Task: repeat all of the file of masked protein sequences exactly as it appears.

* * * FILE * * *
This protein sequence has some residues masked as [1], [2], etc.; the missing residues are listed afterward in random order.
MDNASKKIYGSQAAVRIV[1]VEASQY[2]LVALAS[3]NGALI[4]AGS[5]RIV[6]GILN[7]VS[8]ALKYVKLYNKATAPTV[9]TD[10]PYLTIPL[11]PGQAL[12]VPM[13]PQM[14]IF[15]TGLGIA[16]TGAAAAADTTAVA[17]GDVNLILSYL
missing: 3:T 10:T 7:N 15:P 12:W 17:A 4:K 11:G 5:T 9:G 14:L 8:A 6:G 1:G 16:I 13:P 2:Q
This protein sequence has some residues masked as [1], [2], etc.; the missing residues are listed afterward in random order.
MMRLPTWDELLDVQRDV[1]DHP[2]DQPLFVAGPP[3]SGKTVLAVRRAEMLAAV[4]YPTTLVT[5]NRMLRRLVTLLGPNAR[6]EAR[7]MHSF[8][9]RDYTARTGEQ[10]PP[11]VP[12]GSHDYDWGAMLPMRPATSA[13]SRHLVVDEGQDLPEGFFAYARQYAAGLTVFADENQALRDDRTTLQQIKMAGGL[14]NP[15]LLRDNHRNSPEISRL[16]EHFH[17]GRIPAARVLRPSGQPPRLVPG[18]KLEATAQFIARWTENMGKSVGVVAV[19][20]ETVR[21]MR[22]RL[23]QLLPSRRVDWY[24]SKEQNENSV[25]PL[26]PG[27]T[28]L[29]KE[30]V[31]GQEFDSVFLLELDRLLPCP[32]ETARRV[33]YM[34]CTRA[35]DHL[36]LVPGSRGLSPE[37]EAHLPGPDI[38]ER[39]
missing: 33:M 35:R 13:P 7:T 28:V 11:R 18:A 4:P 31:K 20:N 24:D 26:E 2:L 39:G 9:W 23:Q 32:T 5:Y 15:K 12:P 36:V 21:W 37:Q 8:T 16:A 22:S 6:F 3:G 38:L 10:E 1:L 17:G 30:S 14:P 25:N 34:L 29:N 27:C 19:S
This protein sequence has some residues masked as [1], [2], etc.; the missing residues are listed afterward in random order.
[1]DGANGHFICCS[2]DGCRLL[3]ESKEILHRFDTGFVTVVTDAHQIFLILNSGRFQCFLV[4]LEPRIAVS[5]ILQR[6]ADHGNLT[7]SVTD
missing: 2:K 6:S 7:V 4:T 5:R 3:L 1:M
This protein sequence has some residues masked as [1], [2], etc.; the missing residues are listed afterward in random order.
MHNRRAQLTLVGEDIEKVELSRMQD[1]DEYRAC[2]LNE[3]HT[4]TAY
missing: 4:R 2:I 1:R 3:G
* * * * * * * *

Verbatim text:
This protein sequence has some residues masked as [1], [2], etc.; the missing residues are listed afterward in random order.
MDNASKKIYGSQAAVRIV[1]VEASQY[2]LVALAS[3]NGALI[4]AGS[5]RIV[6]GILN[7]VS[8]ALKYVKLYNKATAPTV[9]TD[10]PYLTIPL[11]PGQAL[12]VPM[13]PQM[14]IF[15]TGLGIA[16]TGAAAAADTTAVA[17]GDVNLILSYL
missing: 3:T 10:T 7:N 15:P 12:W 17:A 4:K 11:G 5:T 9:G 14:L 8:A 6:G 1:G 16:I 13:P 2:Q
This protein sequence has some residues masked as [1], [2], etc.; the missing residues are listed afterward in random order.
MMRLPTWDELLDVQRDV[1]DHP[2]DQPLFVAGPP[3]SGKTVLAVRRAEMLAAV[4]YPTTLVT[5]NRMLRRLVTLLGPNAR[6]EAR[7]MHSF[8][9]RDYTARTGEQ[10]PP[11]VP[12]GSHDYDWGAMLPMRPATSA[13]SRHLVVDEGQDLPEGFFAYARQYAAGLTVFADENQALRDDRTTLQQIKMAGGL[14]NP[15]LLRDNHRNSPEISRL[16]EHFH[17]GRIPAARVLRPSGQPPRLVPG[18]KLEATAQFIARWTENMGKSVGVVAV[19][20]ETVR[21]MR[22]RL[23]QLLPSRRVDWY[24]SKEQNENSV[25]PL[26]PG[27]T[28]L[29]KE[30]V[31]GQEFDSVFLLELDRLLPCP[32]ETARRV[33]YM[34]CTRA[35]DHL[36]LVPGSRGLSPE[37]EAHLPGPDI[38]ER[39]
missing: 33:M 35:R 13:P 7:T 28:V 11:R 18:A 4:P 31:K 20:N 24:D 26:E 2:L 39:G 9:W 23:Q 32:T 5:Y 15:K 12:P 36:V 21:W 37:Q 8:T 16:A 22:S 6:F 3:G 38:L 10:E 1:L 17:G 30:S 14:P 25:N 34:L 29:N 27:C 19:S
This protein sequence has some residues masked as [1], [2], etc.; the missing residues are listed afterward in random order.
[1]DGANGHFICCS[2]DGCRLL[3]ESKEILHRFDTGFVTVVTDAHQIFLILNSGRFQCFLV[4]LEPRIAVS[5]ILQR[6]ADHGNLT[7]SVTD
missing: 2:K 6:S 7:V 4:T 5:R 3:L 1:M
This protein sequence has some residues masked as [1], [2], etc.; the missing residues are listed afterward in random order.
MHNRRAQLTLVGEDIEKVELSRMQD[1]DEYRAC[2]LNE[3]HT[4]TAY
missing: 4:R 2:I 1:R 3:G